Fourth Time''s the Charm
A Case Study in Recording Your Music
I love going into the studio. I love the feeling you get when you play back something for the first time, amazed at how smooth and professional it sounds. I have had this feeling many times, only to go home, stick my recently recorded tape in my stereo system, and cringe at what I hear. What is it that gets lost in the transfer? Why is it that all my optimism and joy turn into utter horror? Four times I have gone into studios over the course of several years to make my debut album perfect; on the fourth time I succeeded. While I'm extremely happy with the final fourth-try album, the other three experiences are marked by poor decisions, poor preparation, bad luck, and anything else that could have gone wrong. The following is a recounting of those sordid details, and I hope they will help you avoid the same mistakes and make your debut album just that -- your first time recording.
DEMO RECORDING 1 - Fall 1993
TOM KITT (self-titled)
SMASH STUDIOS - New York, NY
12 Hours at $60/hour
Four songs - piano, vocals, guitar
I have been studying the piano since I was four, and performing since the age of seven, so I have to admit I was a little cocky when I walked into the studio at the age of nineteen to make this demo. My thoughts were that I was going to make an amazing demo, pass it around to some contacts, and get a record deal just like that. I wasn't concerned with how the songs would be produced, what the arc of each song would be like, or what condition I was in leading up to the sessions. I just figured that when it was time to record, I would easily produce star-quality material and have my record deal in no time.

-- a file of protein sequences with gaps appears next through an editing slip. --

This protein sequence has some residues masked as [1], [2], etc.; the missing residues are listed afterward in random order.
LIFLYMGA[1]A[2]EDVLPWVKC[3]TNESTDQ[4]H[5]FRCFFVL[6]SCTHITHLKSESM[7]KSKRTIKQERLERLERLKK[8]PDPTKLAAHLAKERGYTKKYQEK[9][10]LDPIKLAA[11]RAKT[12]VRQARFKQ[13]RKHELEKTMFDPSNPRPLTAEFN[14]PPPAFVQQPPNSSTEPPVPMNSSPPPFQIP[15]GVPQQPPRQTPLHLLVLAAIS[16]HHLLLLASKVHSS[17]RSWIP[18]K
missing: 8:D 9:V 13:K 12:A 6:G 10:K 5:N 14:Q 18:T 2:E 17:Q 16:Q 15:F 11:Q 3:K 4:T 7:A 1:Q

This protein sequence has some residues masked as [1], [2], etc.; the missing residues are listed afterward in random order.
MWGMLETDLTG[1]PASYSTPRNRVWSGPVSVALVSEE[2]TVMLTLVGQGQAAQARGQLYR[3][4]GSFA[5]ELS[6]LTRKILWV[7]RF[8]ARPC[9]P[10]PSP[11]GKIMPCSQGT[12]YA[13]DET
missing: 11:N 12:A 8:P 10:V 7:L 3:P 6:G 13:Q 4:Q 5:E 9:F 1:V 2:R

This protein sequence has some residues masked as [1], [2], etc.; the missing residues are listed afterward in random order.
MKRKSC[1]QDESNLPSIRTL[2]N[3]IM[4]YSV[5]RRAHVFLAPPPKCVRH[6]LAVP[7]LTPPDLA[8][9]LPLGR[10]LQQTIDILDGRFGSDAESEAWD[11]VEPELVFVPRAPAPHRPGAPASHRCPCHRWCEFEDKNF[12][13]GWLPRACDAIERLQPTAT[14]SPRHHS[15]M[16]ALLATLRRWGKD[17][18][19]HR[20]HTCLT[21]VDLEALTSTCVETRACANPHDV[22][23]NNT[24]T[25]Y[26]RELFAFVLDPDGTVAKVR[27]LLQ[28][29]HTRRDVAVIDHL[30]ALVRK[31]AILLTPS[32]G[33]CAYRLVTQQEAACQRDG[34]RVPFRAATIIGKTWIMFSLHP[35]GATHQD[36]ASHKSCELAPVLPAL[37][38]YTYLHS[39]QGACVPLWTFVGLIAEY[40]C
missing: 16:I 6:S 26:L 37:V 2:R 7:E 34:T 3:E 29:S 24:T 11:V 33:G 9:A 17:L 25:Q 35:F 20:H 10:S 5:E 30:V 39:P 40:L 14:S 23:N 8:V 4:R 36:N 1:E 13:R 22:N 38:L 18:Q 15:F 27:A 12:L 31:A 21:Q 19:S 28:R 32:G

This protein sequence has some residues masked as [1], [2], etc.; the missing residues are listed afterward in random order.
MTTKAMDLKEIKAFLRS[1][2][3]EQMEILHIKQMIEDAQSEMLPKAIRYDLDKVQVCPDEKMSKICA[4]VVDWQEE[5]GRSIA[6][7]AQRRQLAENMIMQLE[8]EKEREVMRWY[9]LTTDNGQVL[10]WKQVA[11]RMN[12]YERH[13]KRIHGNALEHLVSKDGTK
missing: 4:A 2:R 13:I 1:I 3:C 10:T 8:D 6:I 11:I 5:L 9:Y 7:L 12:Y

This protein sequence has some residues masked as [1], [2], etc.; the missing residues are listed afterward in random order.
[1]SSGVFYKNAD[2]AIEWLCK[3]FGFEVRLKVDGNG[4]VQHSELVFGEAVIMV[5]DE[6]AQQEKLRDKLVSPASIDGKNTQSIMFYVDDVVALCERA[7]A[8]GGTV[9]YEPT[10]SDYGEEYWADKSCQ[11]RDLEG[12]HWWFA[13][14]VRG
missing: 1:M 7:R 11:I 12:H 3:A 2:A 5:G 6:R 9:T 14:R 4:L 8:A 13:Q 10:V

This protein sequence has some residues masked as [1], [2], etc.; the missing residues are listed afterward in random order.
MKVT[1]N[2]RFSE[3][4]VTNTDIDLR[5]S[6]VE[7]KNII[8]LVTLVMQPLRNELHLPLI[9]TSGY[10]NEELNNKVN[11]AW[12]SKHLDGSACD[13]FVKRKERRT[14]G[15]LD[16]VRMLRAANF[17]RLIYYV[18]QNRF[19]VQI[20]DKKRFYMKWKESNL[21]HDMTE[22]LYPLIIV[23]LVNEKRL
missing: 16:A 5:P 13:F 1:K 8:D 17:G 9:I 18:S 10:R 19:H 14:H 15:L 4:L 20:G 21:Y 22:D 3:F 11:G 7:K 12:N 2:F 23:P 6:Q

About the only great thing produced on that tape came from a wonderful backup singer. I walked into the studio with a terrible cold, and the vocals were obviously hurt by that. In addition, I had not practiced the songs and had no clear vocal style. The singing was clumsy and flat, and when listening back, you can't tell why I am singing these songs and what they mean to me. The piano parts are completely improvised, and I can remember having to make many quick decisions during the recording just to come up with something cohesive. This becomes quite frustrating when you are paying by the hour.
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